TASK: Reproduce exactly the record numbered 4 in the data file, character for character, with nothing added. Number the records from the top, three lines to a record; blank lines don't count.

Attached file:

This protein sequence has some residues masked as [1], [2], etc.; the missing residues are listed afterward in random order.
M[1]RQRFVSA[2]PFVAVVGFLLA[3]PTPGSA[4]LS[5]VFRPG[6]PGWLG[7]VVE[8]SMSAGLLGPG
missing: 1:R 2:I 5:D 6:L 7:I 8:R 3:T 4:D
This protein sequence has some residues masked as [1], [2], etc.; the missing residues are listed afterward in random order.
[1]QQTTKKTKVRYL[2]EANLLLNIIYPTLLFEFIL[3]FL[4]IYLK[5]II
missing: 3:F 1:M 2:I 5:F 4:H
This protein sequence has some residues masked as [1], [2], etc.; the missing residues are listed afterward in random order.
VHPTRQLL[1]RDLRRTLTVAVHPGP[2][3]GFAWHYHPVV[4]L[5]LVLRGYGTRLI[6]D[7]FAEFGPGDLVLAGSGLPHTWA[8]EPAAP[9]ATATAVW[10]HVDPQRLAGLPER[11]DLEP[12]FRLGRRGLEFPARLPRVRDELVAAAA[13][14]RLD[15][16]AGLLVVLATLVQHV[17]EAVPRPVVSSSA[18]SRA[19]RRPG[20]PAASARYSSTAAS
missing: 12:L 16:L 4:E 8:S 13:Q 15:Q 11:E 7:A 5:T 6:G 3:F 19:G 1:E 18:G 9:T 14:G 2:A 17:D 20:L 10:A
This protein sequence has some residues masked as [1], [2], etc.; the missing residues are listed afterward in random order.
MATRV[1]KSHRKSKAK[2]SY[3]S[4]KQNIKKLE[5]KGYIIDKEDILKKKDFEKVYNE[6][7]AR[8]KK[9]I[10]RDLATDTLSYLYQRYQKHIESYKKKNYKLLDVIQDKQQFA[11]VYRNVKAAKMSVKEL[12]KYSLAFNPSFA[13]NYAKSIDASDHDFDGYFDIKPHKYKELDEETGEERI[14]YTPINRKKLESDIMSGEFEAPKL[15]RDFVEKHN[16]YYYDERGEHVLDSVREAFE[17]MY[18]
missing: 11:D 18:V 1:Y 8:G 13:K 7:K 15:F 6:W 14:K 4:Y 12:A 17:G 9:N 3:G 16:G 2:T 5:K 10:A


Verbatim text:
This protein sequence has some residues masked as [1], [2], etc.; the missing residues are listed afterward in random order.
MATRV[1]KSHRKSKAK[2]SY[3]S[4]KQNIKKLE[5]KGYIIDKEDILKKKDFEKVYNE[6][7]AR[8]KK[9]I[10]RDLATDTLSYLYQRYQKHIESYKKKNYKLLDVIQDKQQFA[11]VYRNVKAAKMSVKEL[12]KYSLAFNPSFA[13]NYAKSIDASDHDFDGYFDIKPHKYKELDEETGEERI[14]YTPINRKKLESDIMSGEFEAPKL[15]RDFVEKHN[16]YYYDERGEHVLDSVREAFE[17]MY[18]
missing: 11:D 18:V 1:Y 8:G 13:K 7:K 15:F 6:W 14:K 4:Y 12:A 17:G 9:N 3:G 16:G 2:T 5:K 10:A